Refrigerate 1 hour or until cooled. Serve. Or, cover and refrigerate until ready to serve. Remove bay leaves before serving.

Source: McCormick Kitchens

Sharon Thompson: (859) 231-3321. Twitter: @FlavorsofKY. Blog: Flavorsofkentucky.bloginky.com.

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Jul 29, 2014
Tina George

Food Network show featuring Tryon BBQ fest to air Sept. 1

The show, unofficially called “Food Fest Nation” in previous reports, follows Anderson as he visits food festivals across the country, partaking in local food and culture. Monday’s premiere took Anderson to the World Championship Steak Cook-off in Magnolia, Ark., and his trip to Tryon, N.C., will be part of the Sept. 1 episode, “BBQ Festival.”

In June, film crews from the show visited the Flat Rock Wood Room, where owners Wayne and Kim Blessing were gearing up for the Blue Ridge BBQ Festival. They have been competing in barbecue contests for eight years under the team name “Midnight Burn,” and were just a couple of the local entrants who made it out to Tryon last month.

Whether or not the scenes filmed at the Flat Rock Wood Room will make it into the “BBQ Festival” episode remain to be seen, said a Food Network spokesperson, since the network usually doesn’t see the final version of an episode until the day it’s aired.

According to the episode’s description, Anderson will be shown tasting elk burgers, deep-fried pickles and Asado goat at the Blue Ridge BBQ Festival, where he also meets rival chefs.

Reach Molly McGowan at molly.mcgowan@blueridgenow.com or 828-694-7871.

Follow Molly McGowan on Twitter at https://twitter.com/TNmollymcgowan

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Jul 29, 2014
Tina George

Anthony Anderson’s Weight Loss: Why It Was Do Or Die

accesshollywood.com. “Lucy” opened It’s a party in my mouth. Anthony

Anderson is on a mission to discover the best food

festivals in food network’s eating America, a challenging assignment for

him since a medical issue forced him to lose 45

pounds, going from that to that. On “Access Hollywood” this

morning, Anthony told us how losing the weight was do

or die. Did a doc say you got to drop

some pounds? Being a type ii diabetic, it was mandatory.

It’s die from it or live with it. I made

a choice for the latter. Anthony Aderson gets real about

living with type ii diabetes. He’s cut down on sugar,

and portion sizes. I’m about to go to a plant-based

diet. Your skin clears up, your sex drive is great.

Baby, we going to try all positions when I get

home! Woo, those steaks look good! Eating America on the

food channel. Why would you put yourself eating festival food

around the country if you can’t really eat this stuff?

I can eat it, I just have to watch how

I eat it. It was a great experience. Earlier in

the show, Anthony got passionate about Aretha franklin’s diet after

the singing legend had an incident with an employee at

Johnny rockets. She’s a type ii diabetic like me. Aretha,

you know you should not have been at Johnny rockets

eating that double cheeseburger with fries. If I was working

there, I would have said, no! He says it was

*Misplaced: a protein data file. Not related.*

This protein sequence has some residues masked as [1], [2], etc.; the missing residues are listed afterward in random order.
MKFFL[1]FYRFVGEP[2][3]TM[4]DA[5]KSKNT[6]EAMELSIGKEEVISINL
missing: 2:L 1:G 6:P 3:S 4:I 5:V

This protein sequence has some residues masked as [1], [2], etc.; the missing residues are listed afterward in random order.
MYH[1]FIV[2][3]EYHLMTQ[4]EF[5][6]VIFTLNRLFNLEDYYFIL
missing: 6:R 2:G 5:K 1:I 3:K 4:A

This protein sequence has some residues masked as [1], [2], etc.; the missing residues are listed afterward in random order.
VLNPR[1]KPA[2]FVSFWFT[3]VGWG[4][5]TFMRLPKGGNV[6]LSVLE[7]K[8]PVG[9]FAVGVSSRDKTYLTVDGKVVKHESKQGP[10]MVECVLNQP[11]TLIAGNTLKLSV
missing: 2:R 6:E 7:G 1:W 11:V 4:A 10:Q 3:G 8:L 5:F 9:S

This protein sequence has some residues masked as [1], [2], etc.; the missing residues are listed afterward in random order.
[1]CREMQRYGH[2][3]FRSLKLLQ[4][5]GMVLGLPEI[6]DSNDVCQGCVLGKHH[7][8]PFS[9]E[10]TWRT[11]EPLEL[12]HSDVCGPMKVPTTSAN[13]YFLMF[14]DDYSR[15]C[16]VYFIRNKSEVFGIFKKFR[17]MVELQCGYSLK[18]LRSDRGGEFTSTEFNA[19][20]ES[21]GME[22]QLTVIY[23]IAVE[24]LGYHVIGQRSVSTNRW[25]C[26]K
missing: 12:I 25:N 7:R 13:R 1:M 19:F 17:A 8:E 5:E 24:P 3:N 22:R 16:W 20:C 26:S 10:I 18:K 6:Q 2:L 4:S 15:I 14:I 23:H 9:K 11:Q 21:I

love, Aretha. I promise nothing but love.

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Jul 28, 2014
Tina George

‘Eating America with Anthony Anderson’ premieres on the Food Network

Anthony Anderson, star of ABC’s new sitcom “Black-ish,” has another new show coming to the airwaves. This new unscripted series is titled
“Eating America with Anthony Anderson” and will take viewers to every corner of the country to explore culinary delights.

Anderson’s speciality is hitting up food festivals that are associated with particular regions of the country. In addition to sampling the local cuisine, Anderson will interview the people behind such festivals as the Long Grove Strawberry Festival in Illinois, a steak festival in Arkansas, Ribfest in Chicago, the South Carolina Poultry Festival and the Rockwood Ice Cream Festival in Delaware.

“Eating America with Anthony Anderson” premieres Monday, July 28 at 9 p.m. ET/PT on the Food Network.

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Jul 27, 2014
Tina George

Food lovers await their Big Day Out

Dominic White and
Jemima Whyte

Rock star chefs could end up commanding the same sort of performance fees as big-name music acts and undermine the success of food festivals, according to Big Day Out co-founder and restaurant owner Ken West.

“Any time anything is successful, there is a desperate need for people to get in on the action, to duplicate it, but they are not understanding, that there is limited talent,” he told Channel Nine’s Financial Review Sunday program. “Sure, you can say that there’s res­taurants everywhere, but in actual fact, there’s key players in this thing.

“If there are 20 food festivals around Australia, then people say I can only do this one, over that one. Someone offers money to do one over another.”

Mr West co-founded the pioneering Big Day Out music festival, which ­earlier this month cancelled next year’s event. Big Day Out was the ­country’s most successful one-day music festival, spawning many imi­tators, but spiralled out of control as ­artists commanded higher and higher performance fees. Industry revenue for music festivals peaked in 2010 at more than $100 million.

Fascination with food here to stay